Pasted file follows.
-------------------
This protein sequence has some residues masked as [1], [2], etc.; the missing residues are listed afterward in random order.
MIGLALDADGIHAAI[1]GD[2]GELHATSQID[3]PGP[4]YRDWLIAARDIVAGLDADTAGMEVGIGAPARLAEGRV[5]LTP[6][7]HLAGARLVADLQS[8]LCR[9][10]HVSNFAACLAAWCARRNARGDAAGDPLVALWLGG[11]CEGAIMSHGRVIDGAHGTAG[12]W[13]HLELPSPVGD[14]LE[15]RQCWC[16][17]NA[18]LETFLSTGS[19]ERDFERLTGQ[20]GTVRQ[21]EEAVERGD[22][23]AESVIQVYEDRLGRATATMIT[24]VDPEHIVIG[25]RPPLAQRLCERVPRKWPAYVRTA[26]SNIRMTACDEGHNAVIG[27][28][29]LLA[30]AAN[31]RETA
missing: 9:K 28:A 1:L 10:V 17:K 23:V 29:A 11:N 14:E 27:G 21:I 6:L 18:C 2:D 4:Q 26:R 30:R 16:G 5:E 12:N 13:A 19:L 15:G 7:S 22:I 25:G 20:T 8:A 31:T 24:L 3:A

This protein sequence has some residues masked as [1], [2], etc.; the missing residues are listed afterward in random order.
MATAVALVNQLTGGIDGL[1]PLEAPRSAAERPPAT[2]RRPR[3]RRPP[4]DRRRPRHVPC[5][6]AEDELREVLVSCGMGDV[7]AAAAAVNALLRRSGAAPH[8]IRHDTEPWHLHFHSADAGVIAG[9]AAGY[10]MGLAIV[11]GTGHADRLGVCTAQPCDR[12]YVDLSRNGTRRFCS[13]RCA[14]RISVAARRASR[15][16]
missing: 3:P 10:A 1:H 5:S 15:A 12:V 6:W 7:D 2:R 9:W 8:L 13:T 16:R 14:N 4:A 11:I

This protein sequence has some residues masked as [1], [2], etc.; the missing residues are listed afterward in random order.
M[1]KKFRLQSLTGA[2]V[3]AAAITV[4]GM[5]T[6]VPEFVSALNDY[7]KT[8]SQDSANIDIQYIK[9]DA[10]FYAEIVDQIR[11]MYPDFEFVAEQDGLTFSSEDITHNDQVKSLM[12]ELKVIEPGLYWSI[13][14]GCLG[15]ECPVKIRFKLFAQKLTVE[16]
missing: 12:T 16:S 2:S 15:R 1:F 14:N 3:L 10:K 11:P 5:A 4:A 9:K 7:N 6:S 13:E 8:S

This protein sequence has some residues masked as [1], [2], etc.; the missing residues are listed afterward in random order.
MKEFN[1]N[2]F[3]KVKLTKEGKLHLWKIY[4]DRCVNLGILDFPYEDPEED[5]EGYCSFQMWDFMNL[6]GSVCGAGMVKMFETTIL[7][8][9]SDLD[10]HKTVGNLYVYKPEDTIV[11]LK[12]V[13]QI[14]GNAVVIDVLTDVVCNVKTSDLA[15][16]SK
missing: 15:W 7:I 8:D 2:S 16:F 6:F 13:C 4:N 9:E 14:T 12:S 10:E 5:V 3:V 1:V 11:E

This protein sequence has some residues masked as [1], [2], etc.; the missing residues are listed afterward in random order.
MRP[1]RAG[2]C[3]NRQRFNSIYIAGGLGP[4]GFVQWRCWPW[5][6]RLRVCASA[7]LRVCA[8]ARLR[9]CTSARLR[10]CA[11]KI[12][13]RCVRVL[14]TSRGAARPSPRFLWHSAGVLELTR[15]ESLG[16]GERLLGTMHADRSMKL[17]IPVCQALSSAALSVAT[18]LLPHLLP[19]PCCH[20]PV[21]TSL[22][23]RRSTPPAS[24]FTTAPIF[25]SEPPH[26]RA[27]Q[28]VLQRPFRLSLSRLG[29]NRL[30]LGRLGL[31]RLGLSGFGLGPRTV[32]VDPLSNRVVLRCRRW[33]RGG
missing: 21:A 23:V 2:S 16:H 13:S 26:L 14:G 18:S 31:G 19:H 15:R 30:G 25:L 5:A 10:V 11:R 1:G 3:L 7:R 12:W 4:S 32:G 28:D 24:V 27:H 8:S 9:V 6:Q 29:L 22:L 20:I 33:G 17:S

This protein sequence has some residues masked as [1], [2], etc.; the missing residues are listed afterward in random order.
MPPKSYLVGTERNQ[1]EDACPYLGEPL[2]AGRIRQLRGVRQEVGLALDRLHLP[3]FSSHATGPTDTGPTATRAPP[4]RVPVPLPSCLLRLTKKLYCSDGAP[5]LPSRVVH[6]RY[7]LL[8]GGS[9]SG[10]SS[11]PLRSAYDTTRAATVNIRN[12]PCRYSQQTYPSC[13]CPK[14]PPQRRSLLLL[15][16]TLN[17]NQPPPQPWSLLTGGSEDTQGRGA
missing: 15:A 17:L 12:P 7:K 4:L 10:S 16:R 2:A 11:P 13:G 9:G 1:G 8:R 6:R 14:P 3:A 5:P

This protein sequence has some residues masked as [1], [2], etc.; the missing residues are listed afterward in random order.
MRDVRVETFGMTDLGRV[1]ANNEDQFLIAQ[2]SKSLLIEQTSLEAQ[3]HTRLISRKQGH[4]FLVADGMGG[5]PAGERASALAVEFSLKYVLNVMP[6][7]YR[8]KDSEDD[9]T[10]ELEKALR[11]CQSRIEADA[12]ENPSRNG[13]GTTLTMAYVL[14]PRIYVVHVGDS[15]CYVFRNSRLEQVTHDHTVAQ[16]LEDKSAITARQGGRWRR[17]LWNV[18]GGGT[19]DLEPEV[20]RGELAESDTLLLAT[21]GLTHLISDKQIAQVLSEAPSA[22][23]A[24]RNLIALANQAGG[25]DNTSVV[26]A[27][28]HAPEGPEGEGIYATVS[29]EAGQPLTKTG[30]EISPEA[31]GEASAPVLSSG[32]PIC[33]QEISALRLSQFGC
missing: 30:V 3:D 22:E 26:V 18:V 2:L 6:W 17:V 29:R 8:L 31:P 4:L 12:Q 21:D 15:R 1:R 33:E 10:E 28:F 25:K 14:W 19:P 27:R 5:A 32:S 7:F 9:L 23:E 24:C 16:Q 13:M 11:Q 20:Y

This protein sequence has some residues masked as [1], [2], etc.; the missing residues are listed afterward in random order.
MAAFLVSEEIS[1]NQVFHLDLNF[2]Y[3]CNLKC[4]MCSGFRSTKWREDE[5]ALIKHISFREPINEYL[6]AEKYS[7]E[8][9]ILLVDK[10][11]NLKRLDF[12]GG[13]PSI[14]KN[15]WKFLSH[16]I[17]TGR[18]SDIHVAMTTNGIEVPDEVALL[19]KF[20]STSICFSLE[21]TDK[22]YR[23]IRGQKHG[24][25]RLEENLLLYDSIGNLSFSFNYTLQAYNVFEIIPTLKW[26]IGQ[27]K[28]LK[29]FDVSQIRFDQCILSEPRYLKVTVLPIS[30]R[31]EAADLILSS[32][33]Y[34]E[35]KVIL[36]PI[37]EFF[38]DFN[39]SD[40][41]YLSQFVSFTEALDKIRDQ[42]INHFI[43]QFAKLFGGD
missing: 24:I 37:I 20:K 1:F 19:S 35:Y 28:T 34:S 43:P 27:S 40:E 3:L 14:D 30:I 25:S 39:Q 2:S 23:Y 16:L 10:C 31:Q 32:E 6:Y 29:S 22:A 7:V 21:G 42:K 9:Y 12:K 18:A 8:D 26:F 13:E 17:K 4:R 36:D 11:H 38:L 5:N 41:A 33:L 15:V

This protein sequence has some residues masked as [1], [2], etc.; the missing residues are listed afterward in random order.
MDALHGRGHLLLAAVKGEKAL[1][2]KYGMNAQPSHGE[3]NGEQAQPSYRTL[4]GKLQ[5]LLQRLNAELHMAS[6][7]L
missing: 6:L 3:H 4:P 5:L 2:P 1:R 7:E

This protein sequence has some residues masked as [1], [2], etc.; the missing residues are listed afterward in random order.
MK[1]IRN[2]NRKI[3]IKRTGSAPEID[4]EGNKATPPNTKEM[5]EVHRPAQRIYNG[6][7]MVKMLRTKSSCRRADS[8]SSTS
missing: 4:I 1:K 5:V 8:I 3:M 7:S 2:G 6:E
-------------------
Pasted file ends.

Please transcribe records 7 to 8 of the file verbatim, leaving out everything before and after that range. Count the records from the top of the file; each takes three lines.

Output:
This protein sequence has some residues masked as [1], [2], etc.; the missing residues are listed afterward in random order.
MRDVRVETFGMTDLGRV[1]ANNEDQFLIAQ[2]SKSLLIEQTSLEAQ[3]HTRLISRKQGH[4]FLVADGMGG[5]PAGERASALAVEFSLKYVLNVMP[6][7]YR[8]KDSEDD[9]T[10]ELEKALR[11]CQSRIEADA[12]ENPSRNG[13]GTTLTMAYVL[14]PRIYVVHVGDS[15]CYVFRNSRLEQVTHDHTVAQ[16]LEDKSAITARQGGRWRR[17]LWNV[18]GGGT[19]DLEPEV[20]RGELAESDTLLLAT[21]GLTHLISDKQIAQVLSEAPSA[22][23]A[24]RNLIALANQAGG[25]DNTSVV[26]A[27][28]HAPEGPEGEGIYATVS[29]EAGQPLTKTG[30]EISPEA[31]GEASAPVLSSG[32]PIC[33]QEISALRLSQFGC
missing: 30:V 3:D 22:E 26:V 18:V 2:L 6:W 17:V 29:R 8:L 31:P 4:L 12:Q 21:D 15:R 1:R 33:E 10:E 28:F 25:K 14:W 19:P 27:R 5:A 32:S 7:F 9:L 23:E 24:C 16:Q 13:M 11:Q 20:Y

This protein sequence has some residues masked as [1], [2], etc.; the missing residues are listed afterward in random order.
MAAFLVSEEIS[1]NQVFHLDLNF[2]Y[3]CNLKC[4]MCSGFRSTKWREDE[5]ALIKHISFREPINEYL[6]AEKYS[7]E[8][9]ILLVDK[10][11]NLKRLDF[12]GG[13]PSI[14]KN[15]WKFLSH[16]I[17]TGR[18]SDIHVAMTTNGIEVPDEVALL[19]KF[20]STSICFSLE[21]TDK[22]YR[23]IRGQKHG[24][25]RLEENLLLYDSIGNLSFSFNYTLQAYNVFEIIPTLKW[26]IGQ[27]K[28]LK[29]FDVSQIRFDQCILSEPRYLKVTVLPIS[30]R[31]EAADLILSS[32][33]Y[34]E[35]KVIL[36]PI[37]EFF[38]DFN[39]SD[40][41]YLSQFVSFTEALDKIRDQ[42]INHFI[43]QFAKLFGGD
missing: 24:I 37:I 20:K 1:F 19:S 35:Y 28:T 34:S 43:P 27:S 40:E 3:L 14:D 30:I 25:S 39:Q 2:S 23:Y 16:L 10:C 31:Q 32:E 6:Y 29:S 22:A 7:V 21:G 42:K 9:Y 12:K 18:A 8:D 26:F 13:E 17:K 4:R 36:D 11:H 38:L 5:N 41:A 33:L 15:V